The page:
Studies published between 2000 and 2015 were most frequently conducted in North America (65.9%). The vast majority (60.4%) of identified studies included a mixture of diagnosed ASD patients (e.g., progressive adult idiopathic scoliosis, de novo degenerative lumbar scoliosis). Noteworthy is the increasing number of publications over time during the study period. Table 1 provides the main characteristics of all the included studies.

Table 1 Characteristics of included studies

Extracted data

PROMs used in one or two studies are presented in eTable 2; Supplementary Material. Nine PROMs were used in at least three papers and are presented in Table 2. The ODI was the most frequently used single PROM (62.3%), followed by the SRS-22 questionnaire (43.8%).

Table 2 Nine identified patient-reported outcome measures

Outcomes linked to ICF domains

The individual items (questions) of retrieved PROMs were subsequently linked to the domains of the ICF framework. A total of 29 second-level domains were identified and aggregated to their corresponding major ICF chapter: body function (n = 7), body structure (n = 0), activity and participation (n = 19), and environmental factors (n = 3) (Table 3). The most frequently measured second-level outcome domains were found to be related to the first-level domains ‘mobility’ (n = 8) and ‘mental functions’ (n = 5). The linking results of the identified PROMs are included in eTable 3; Supplementary Material.

Eight of the nine identified PROMs in this literature review measured the outcome ‘sensation of pain'. The SF-36 was the PROM that measured the largest number of second-level domains (n = 17) (eTable 3; Supplementary Material). No PROMs were identified that measured neurological or pulmonary outcome domains (Table 3).

Clinimetric properties

We identified three studies that evaluated the clinimetric properties of PROMs in the ASD population [34,35,36]. Pearson’s correlations of >0.70 were found between the SRS-22, SF-12, and ODI, reflecting good criterion validity [34]. Good internal consistency (Cronbach’s alpha >0.70) between the domains of the SRS-22 was found [34]. Administration of the SRS-22 at two separated times demonstrated a correlation coefficient of 0.84–0.95, reflecting good agreement (test/retest). Finally, the floor and ceiling effects of the SRS-22 (0.0–4.8%) and ODI (0.0–3.5%) were found more favorable compared to the SF-12 (0.9–31.1%) and SF-36 (7–21%) [34, 35]. We found no published studies that evaluated the clinimetric properties of SRS-24, SRS-30, and VAS/NRS in the ASD population. Table 4 presents the clinimetric quality of PROMs.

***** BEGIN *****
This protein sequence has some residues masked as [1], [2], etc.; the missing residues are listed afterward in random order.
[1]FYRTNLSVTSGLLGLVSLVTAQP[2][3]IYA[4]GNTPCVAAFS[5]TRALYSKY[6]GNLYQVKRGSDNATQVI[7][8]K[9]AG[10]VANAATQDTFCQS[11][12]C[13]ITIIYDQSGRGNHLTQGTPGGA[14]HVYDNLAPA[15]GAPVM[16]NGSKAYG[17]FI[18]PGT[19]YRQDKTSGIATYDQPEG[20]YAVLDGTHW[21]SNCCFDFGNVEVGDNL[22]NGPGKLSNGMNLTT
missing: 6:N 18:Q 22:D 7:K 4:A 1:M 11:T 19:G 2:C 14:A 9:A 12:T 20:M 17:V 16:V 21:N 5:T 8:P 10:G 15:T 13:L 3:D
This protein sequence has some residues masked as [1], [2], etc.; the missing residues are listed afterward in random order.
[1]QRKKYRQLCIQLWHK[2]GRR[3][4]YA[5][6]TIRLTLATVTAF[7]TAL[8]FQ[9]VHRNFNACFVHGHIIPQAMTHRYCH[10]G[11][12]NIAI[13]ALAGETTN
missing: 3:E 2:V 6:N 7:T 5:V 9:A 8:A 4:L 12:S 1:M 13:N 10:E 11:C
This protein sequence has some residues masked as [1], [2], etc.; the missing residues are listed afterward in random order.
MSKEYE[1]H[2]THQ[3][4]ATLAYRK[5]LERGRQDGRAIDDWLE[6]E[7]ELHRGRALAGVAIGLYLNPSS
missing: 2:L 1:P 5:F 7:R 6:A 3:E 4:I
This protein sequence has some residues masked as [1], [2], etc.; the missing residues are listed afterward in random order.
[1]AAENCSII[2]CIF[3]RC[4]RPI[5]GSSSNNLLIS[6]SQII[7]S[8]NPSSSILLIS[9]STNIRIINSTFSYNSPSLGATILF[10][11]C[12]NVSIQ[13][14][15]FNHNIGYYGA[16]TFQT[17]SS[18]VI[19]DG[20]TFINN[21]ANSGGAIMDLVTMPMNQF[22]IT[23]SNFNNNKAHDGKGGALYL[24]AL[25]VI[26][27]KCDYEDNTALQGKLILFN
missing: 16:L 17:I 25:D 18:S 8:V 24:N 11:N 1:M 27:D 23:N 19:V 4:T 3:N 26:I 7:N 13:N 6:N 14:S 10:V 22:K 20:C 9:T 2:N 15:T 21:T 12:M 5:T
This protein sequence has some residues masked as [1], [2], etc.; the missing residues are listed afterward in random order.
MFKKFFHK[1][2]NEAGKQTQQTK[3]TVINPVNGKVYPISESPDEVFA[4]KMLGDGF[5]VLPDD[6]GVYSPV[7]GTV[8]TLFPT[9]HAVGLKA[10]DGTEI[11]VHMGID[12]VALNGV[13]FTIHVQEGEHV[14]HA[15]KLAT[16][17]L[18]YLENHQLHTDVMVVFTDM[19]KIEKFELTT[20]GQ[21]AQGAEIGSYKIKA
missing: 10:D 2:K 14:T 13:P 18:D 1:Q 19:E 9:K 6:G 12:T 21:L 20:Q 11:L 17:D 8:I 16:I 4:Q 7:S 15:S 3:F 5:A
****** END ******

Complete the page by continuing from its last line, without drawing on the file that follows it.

Adult spinal deformity (ASD) causes severe functional disability, reduces overall quality of life, and results in a substantial societal burden of disease. In light of the continuously expanding global societal problem of ASD related to aging populations and emphasis on the value of treatment provided, a common language and approach of outcome measurement is needed. However, there is no consensus on how to measure outcome in ASD surgery, which can be performed using PROMs. This has subsequently resulted in inconsistent outcome measurement, making it difficult to pool and compare outcomes between studies and spine registries.